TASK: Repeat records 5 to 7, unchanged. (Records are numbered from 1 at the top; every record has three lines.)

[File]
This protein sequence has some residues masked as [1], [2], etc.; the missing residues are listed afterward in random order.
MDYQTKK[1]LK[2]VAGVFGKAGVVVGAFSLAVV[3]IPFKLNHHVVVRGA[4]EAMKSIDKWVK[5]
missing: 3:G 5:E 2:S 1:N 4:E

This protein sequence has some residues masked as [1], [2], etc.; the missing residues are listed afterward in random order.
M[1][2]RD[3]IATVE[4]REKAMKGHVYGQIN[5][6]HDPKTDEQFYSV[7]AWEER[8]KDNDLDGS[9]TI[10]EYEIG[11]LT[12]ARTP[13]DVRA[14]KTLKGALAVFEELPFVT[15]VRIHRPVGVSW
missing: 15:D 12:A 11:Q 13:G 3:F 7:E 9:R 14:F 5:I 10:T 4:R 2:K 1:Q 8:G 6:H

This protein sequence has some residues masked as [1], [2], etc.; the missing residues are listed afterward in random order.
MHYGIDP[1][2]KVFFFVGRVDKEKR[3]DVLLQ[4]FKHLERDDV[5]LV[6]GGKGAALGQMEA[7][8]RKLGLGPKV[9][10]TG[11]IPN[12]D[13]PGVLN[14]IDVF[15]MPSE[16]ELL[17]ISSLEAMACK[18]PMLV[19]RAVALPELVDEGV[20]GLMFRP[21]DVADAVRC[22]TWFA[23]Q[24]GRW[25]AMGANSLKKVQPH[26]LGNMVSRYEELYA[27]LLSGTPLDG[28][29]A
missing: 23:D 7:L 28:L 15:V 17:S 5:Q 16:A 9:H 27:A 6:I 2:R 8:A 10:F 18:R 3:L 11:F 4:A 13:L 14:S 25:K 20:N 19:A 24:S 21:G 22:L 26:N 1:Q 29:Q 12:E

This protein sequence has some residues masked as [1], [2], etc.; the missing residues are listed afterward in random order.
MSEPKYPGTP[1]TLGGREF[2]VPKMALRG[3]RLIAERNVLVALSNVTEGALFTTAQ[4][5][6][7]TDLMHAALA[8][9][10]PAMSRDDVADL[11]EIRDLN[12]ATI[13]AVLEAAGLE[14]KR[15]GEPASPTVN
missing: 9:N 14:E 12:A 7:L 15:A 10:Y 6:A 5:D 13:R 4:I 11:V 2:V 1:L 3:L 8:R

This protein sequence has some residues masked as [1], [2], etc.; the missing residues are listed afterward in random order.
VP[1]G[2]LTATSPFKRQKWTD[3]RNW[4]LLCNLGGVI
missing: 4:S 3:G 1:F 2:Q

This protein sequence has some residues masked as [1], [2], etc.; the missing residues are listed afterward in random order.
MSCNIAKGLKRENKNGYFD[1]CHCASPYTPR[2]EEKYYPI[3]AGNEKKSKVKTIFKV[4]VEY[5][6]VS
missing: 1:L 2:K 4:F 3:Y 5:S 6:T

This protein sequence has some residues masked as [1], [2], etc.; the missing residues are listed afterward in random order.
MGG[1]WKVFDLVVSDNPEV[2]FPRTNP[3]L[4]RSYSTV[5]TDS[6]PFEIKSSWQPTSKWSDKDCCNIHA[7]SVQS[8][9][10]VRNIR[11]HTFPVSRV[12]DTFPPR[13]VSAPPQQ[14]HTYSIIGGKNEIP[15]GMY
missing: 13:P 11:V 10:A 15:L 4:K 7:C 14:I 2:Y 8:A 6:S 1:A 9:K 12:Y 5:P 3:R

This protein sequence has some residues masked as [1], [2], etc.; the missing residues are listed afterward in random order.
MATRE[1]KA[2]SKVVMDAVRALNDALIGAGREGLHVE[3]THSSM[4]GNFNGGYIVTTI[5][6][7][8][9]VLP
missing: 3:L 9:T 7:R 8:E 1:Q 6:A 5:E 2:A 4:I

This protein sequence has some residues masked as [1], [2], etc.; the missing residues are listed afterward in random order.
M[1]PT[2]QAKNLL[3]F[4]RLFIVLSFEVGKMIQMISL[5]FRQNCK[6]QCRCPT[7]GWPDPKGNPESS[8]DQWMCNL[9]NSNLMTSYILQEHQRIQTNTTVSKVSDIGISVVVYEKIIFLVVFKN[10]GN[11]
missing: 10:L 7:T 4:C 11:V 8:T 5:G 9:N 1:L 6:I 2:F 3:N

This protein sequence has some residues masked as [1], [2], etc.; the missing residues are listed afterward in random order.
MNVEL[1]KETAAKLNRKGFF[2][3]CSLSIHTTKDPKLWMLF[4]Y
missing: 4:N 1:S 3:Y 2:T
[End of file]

This protein sequence has some residues masked as [1], [2], etc.; the missing residues are listed afterward in random order.
VP[1]G[2]LTATSPFKRQKWTD[3]RNW[4]LLCNLGGVI
missing: 4:S 3:G 1:F 2:Q

This protein sequence has some residues masked as [1], [2], etc.; the missing residues are listed afterward in random order.
MSCNIAKGLKRENKNGYFD[1]CHCASPYTPR[2]EEKYYPI[3]AGNEKKSKVKTIFKV[4]VEY[5][6]VS
missing: 1:L 2:K 4:F 3:Y 5:S 6:T

This protein sequence has some residues masked as [1], [2], etc.; the missing residues are listed afterward in random order.
MGG[1]WKVFDLVVSDNPEV[2]FPRTNP[3]L[4]RSYSTV[5]TDS[6]PFEIKSSWQPTSKWSDKDCCNIHA[7]SVQS[8][9][10]VRNIR[11]HTFPVSRV[12]DTFPPR[13]VSAPPQQ[14]HTYSIIGGKNEIP[15]GMY
missing: 13:P 11:V 10:A 15:L 4:K 7:C 14:I 2:Y 8:A 6:S 1:A 9:K 12:Y 5:P 3:R